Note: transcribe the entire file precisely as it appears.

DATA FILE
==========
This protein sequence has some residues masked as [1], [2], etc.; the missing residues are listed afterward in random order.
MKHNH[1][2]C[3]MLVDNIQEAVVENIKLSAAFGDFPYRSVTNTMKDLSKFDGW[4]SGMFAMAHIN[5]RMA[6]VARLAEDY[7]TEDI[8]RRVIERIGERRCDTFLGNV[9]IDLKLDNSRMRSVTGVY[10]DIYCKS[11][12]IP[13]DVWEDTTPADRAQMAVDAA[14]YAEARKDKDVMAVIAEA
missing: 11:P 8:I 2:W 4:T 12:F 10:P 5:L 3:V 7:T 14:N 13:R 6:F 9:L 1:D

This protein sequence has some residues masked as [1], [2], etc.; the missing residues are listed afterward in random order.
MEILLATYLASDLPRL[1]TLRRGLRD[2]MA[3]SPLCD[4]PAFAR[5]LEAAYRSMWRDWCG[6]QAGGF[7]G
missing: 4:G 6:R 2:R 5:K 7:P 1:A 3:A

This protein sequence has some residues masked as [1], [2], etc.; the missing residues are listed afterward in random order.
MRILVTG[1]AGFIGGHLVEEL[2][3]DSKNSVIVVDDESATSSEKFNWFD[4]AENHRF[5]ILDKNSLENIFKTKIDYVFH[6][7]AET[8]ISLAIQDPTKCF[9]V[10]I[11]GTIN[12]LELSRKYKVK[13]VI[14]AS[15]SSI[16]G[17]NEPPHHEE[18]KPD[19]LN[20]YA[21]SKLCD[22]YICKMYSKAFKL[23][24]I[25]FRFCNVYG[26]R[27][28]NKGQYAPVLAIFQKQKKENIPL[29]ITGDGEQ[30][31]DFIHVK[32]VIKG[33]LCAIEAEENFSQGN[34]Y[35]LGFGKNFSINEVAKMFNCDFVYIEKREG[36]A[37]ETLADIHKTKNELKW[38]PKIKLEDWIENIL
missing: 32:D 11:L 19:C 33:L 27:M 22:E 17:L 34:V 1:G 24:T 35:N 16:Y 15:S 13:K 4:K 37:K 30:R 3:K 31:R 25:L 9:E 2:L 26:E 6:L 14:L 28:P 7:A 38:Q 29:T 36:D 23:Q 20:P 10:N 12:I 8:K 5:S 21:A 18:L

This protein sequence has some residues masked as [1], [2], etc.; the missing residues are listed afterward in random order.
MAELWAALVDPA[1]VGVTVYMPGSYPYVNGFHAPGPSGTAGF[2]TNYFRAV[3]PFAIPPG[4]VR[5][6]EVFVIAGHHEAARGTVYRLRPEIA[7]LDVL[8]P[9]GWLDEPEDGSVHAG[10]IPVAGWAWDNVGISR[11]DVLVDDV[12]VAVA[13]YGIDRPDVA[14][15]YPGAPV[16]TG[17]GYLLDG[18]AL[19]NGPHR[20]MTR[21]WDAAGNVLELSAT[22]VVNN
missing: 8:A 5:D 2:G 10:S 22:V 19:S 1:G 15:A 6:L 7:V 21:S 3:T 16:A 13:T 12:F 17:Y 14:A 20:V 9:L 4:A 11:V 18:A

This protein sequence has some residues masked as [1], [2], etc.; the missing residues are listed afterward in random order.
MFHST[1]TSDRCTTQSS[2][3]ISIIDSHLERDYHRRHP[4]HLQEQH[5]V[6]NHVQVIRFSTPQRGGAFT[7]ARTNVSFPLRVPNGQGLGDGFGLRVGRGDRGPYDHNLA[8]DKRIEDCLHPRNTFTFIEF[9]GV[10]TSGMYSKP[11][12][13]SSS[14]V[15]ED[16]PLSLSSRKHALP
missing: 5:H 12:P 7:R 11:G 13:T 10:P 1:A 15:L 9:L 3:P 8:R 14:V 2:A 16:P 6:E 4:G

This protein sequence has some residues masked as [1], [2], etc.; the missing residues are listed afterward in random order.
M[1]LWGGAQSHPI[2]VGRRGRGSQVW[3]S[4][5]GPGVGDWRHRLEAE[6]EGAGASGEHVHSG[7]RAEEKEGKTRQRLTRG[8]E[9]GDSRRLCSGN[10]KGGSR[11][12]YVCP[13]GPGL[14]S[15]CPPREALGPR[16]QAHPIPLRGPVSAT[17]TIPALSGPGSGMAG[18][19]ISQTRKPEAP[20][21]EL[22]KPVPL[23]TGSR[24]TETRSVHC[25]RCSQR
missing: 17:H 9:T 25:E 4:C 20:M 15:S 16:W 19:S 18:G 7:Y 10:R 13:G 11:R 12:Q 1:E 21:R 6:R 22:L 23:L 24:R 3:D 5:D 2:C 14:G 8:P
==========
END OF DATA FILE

This protein sequence has some residues masked as [1], [2], etc.; the missing residues are listed afterward in random order.
MKHNH[1][2]C[3]MLVDNIQEAVVENIKLSAAFGDFPYRSVTNTMKDLSKFDGW[4]SGMFAMAHIN[5]RMA[6]VARLAEDY[7]TEDI[8]RRVIERIGERRCDTFLGNV[9]IDLKLDNSRMRSVTGVY[10]DIYCKS[11][12]IP[13]DVWEDTTPADRAQMAVDAA[14]YAEARKDKDVMAVIAEA
missing: 11:P 8:I 2:W 4:T 12:F 10:P 5:L 3:V 7:T 14:N 13:R 6:F 9:L 1:D

This protein sequence has some residues masked as [1], [2], etc.; the missing residues are listed afterward in random order.
MEILLATYLASDLPRL[1]TLRRGLRD[2]MA[3]SPLCD[4]PAFAR[5]LEAAYRSMWRDWCG[6]QAGGF[7]G
missing: 4:G 6:R 2:R 5:K 7:P 1:A 3:A

This protein sequence has some residues masked as [1], [2], etc.; the missing residues are listed afterward in random order.
MRILVTG[1]AGFIGGHLVEEL[2][3]DSKNSVIVVDDESATSSEKFNWFD[4]AENHRF[5]ILDKNSLENIFKTKIDYVFH[6][7]AET[8]ISLAIQDPTKCF[9]V[10]I[11]GTIN[12]LELSRKYKVK[13]VI[14]AS[15]SSI[16]G[17]NEPPHHEE[18]KPD[19]LN[20]YA[21]SKLCD[22]YICKMYSKAFKL[23][24]I[25]FRFCNVYG[26]R[27][28]NKGQYAPVLAIFQKQKKENIPL[29]ITGDGEQ[30][31]DFIHVK[32]VIKG[33]LCAIEAEENFSQGN[34]Y[35]LGFGKNFSINEVAKMFNCDFVYIEKREG[36]A[37]ETLADIHKTKNELKW[38]PKIKLEDWIENIL
missing: 32:D 11:L 19:C 33:L 27:M 22:E 17:L 34:V 1:G 24:T 35:N 16:Y 15:S 13:K 4:K 37:K 30:R 3:K 31:R 25:L 9:E 2:L 26:E 6:L 14:L 28:P 7:A 38:Q 29:T 36:D 23:Q 20:P 10:N 12:I 8:K 5:S 21:A 18:L

This protein sequence has some residues masked as [1], [2], etc.; the missing residues are listed afterward in random order.
MAELWAALVDPA[1]VGVTVYMPGSYPYVNGFHAPGPSGTAGF[2]TNYFRAV[3]PFAIPPG[4]VR[5][6]EVFVIAGHHEAARGTVYRLRPEIA[7]LDVL[8]P[9]GWLDEPEDGSVHAG[10]IPVAGWAWDNVGISR[11]DVLVDDV[12]VAVA[13]YGIDRPDVA[14][15]YPGAPV[16]TG[17]GYLLDG[18]AL[19]NGPHR[20]MTR[21]WDAAGNVLELSAT[22]VVNN
missing: 8:A 5:D 2:G 10:S 22:V 19:S 1:G 15:A 6:L 7:V 21:S 3:T 16:A 13:T 12:F 17:Y 14:A 20:V 9:L 4:A 11:V 18:A

This protein sequence has some residues masked as [1], [2], etc.; the missing residues are listed afterward in random order.
MFHST[1]TSDRCTTQSS[2][3]ISIIDSHLERDYHRRHP[4]HLQEQH[5]V[6]NHVQVIRFSTPQRGGAFT[7]ARTNVSFPLRVPNGQGLGDGFGLRVGRGDRGPYDHNLA[8]DKRIEDCLHPRNTFTFIEF[9]GV[10]TSGMYSKP[11][12][13]SSS[14]V[15]ED[16]PLSLSSRKHALP
missing: 5:H 12:P 7:R 11:G 13:T 10:P 1:A 15:L 9:L 3:P 8:R 14:V 2:A 16:P 6:E 4:G

This protein sequence has some residues masked as [1], [2], etc.; the missing residues are listed afterward in random order.
M[1]LWGGAQSHPI[2]VGRRGRGSQVW[3]S[4][5]GPGVGDWRHRLEAE[6]EGAGASGEHVHSG[7]RAEEKEGKTRQRLTRG[8]E[9]GDSRRLCSGN[10]KGGSR[11][12]YVCP[13]GPGL[14]S[15]CPPREALGPR[16]QAHPIPLRGPVSAT[17]TIPALSGPGSGMAG[18][19]ISQTRKPEAP[20][21]EL[22]KPVPL[23]TGSR[24]TETRSVHC[25]RCSQR
missing: 17:H 9:T 25:E 4:C 20:M 15:S 16:W 19:S 18:G 7:Y 10:R 13:G 11:R 12:Q 1:E 21:R 6:R 22:L 23:L 24:R 3:D 5:D 2:C 14:G 8:P